Lyme disease and cephalexin

NEW YORK, June 20 (Praxis Press) Lyme disease typically presents with a skin lesion called erythema migrans (EM), which may be confused with cellulitis. The first-generation cephalosporin, cephalexin monohydrate, is effective for treating bacterial cellulitis but has not been recommended or studied for treating Lyme disease.

June 20, 2000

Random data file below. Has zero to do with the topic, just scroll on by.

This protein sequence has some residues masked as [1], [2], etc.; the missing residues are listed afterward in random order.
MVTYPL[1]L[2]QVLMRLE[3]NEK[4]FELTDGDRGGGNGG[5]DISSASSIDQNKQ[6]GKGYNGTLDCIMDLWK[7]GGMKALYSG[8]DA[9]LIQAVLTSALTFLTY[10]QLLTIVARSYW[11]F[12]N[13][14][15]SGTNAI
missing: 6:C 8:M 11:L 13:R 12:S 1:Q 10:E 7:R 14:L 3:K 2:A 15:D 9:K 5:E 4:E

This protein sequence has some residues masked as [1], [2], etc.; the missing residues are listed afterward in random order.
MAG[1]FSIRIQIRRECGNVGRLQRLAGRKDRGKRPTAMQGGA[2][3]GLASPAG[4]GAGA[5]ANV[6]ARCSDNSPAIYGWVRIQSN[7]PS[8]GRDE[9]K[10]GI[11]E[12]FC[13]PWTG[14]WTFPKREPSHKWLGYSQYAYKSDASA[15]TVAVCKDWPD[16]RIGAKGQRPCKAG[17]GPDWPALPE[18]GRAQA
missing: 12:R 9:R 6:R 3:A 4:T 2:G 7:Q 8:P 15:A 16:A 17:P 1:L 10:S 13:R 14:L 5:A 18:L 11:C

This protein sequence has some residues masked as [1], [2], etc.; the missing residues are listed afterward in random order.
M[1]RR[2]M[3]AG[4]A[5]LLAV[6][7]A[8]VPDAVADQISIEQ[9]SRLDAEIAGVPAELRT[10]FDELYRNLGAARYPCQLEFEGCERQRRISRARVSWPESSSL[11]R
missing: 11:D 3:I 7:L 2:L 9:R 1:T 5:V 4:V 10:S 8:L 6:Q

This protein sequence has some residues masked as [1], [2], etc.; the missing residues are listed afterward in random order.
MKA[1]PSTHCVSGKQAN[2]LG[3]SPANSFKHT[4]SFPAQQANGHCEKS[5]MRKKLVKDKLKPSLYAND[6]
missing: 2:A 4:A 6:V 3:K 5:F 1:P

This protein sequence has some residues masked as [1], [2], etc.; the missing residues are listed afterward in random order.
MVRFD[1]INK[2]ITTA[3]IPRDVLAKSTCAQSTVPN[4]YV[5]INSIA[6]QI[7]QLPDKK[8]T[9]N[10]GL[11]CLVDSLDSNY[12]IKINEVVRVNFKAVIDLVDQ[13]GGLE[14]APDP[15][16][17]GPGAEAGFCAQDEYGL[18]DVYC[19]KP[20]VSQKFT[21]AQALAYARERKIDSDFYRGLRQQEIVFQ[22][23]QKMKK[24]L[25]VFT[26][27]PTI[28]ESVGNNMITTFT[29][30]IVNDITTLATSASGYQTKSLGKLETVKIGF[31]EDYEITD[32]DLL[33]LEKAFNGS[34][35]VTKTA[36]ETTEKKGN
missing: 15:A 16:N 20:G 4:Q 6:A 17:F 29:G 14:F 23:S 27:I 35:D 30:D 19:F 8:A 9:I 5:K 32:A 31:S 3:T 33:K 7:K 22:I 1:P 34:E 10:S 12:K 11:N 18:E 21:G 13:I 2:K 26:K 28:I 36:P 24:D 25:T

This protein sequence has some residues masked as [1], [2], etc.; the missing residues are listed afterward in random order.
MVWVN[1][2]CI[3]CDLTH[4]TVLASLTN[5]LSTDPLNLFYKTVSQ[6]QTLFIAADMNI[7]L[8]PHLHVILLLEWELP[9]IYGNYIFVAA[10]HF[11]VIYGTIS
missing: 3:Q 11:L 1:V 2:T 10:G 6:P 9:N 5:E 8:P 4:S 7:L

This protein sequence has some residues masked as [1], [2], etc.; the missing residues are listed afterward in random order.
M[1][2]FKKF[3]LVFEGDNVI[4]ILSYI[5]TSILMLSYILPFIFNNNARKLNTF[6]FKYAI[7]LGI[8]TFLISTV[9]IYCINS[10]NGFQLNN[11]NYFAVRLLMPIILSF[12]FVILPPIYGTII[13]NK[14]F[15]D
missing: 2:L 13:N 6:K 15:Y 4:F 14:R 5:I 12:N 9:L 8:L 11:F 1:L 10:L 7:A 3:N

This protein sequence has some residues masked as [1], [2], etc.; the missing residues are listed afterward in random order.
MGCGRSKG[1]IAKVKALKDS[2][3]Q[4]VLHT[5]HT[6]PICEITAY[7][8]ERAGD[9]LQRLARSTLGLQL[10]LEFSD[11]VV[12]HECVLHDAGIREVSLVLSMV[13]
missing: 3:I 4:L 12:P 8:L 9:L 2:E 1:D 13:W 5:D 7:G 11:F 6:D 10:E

NEW YORK, June 20 (Praxis Press) Lyme disease typically presents with a skin lesion called erythema migrans (EM), which may be confused with cellulitis. The first-generation cephalosporin, cephalexin monohydrate, is effective for treating bacterial cellulitis but has not been recommended or studied for treating Lyme disease. In order to describe the outcome of patients with EM when treated with cephalexin, Nowakowski and colleagues evaluated 393 patients with Lyme disease, 11 of whom were treated with cephalexin. All 11 of these patients showed signs of Lyme disease progression. Cephalexin should not be used to treat early Lyme disease and should be prescribed with caution during the summer months for patients believed to have cellulitis in locations where Lyme disease is endemic.

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